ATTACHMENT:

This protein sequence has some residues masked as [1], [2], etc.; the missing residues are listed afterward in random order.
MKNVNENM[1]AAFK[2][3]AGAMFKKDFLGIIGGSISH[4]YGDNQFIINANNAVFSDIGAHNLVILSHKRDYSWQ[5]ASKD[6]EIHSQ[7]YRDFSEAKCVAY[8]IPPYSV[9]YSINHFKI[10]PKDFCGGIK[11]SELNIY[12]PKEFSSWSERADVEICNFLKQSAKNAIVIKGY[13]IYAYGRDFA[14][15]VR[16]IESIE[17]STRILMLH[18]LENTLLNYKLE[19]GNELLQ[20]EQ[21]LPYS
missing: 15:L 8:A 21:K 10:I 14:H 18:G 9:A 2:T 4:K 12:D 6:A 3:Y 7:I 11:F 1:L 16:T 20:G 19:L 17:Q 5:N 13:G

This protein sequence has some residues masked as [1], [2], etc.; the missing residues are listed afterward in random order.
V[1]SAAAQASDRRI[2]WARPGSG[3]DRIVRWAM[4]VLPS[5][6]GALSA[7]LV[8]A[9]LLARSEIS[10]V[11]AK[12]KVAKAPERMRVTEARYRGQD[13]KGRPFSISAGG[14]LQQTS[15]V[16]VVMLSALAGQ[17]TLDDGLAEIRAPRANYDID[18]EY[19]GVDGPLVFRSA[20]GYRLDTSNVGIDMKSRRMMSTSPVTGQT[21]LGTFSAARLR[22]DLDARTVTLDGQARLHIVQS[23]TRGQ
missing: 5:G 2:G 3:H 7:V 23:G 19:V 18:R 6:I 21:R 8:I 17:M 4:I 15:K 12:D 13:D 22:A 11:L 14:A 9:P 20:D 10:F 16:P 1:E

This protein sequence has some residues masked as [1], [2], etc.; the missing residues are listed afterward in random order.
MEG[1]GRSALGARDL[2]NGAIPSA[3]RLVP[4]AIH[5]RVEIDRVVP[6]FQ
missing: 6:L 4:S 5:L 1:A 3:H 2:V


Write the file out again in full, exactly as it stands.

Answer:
This protein sequence has some residues masked as [1], [2], etc.; the missing residues are listed afterward in random order.
MKNVNENM[1]AAFK[2][3]AGAMFKKDFLGIIGGSISH[4]YGDNQFIINANNAVFSDIGAHNLVILSHKRDYSWQ[5]ASKD[6]EIHSQ[7]YRDFSEAKCVAY[8]IPPYSV[9]YSINHFKI[10]PKDFCGGIK[11]SELNIY[12]PKEFSSWSERADVEICNFLKQSAKNAIVIKGY[13]IYAYGRDFA[14][15]VR[16]IESIE[17]STRILMLH[18]LENTLLNYKLE[19]GNELLQ[20]EQ[21]LPYS
missing: 15:L 8:A 21:K 10:I 14:H 18:G 9:A 2:T 4:K 12:D 6:A 3:Y 7:I 11:F 1:L 16:T 20:G 19:L 17:Q 5:N 13:G

This protein sequence has some residues masked as [1], [2], etc.; the missing residues are listed afterward in random order.
V[1]SAAAQASDRRI[2]WARPGSG[3]DRIVRWAM[4]VLPS[5][6]GALSA[7]LV[8]A[9]LLARSEIS[10]V[11]AK[12]KVAKAPERMRVTEARYRGQD[13]KGRPFSISAGG[14]LQQTS[15]V[16]VVMLSALAGQ[17]TLDDGLAEIRAPRANYDID[18]EY[19]GVDGPLVFRSA[20]GYRLDTSNVGIDMKSRRMMSTSPVTGQT[21]LGTFSAARLR[22]DLDARTVTLDGQARLHIVQS[23]TRGQ
missing: 5:G 2:G 3:H 7:V 23:G 19:V 18:R 6:I 21:R 8:I 17:M 4:I 15:K 12:D 13:D 22:A 11:L 14:A 9:P 20:D 10:F 16:P 1:E

This protein sequence has some residues masked as [1], [2], etc.; the missing residues are listed afterward in random order.
MEG[1]GRSALGARDL[2]NGAIPSA[3]RLVP[4]AIH[5]RVEIDRVVP[6]FQ
missing: 6:L 4:S 5:L 1:A 3:H 2:V